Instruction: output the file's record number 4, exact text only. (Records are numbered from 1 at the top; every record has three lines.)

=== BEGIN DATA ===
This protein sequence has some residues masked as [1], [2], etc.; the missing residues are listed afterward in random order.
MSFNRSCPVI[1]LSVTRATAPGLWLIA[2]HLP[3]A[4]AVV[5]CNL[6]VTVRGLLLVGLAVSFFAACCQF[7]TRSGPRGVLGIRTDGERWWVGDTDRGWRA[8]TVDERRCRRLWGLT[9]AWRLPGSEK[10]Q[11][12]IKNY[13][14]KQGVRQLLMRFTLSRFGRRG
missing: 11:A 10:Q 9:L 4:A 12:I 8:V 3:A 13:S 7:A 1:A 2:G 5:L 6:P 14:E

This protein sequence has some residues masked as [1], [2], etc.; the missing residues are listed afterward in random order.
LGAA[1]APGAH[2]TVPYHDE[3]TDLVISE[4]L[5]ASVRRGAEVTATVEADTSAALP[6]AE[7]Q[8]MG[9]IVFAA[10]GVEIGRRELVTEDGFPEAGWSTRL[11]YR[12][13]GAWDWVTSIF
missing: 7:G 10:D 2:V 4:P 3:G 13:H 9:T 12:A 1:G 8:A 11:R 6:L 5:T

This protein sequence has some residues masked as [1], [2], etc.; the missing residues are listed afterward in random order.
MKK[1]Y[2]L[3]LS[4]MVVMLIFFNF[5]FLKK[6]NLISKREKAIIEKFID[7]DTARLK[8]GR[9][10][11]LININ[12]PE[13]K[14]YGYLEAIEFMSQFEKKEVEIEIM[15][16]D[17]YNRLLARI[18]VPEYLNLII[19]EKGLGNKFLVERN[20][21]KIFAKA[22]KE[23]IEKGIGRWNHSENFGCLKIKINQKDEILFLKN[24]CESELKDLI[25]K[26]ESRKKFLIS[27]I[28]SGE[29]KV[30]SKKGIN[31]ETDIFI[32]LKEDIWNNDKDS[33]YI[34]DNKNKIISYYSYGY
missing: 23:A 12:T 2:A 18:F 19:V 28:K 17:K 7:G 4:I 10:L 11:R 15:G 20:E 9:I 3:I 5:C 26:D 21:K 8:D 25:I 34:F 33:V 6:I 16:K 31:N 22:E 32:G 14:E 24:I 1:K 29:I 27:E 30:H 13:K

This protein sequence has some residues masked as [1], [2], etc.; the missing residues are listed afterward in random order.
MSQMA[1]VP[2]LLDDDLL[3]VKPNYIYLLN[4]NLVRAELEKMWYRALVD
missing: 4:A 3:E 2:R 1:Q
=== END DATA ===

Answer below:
This protein sequence has some residues masked as [1], [2], etc.; the missing residues are listed afterward in random order.
MSQMA[1]VP[2]LLDDDLL[3]VKPNYIYLLN[4]NLVRAELEKMWYRALVD
missing: 4:A 3:E 2:R 1:Q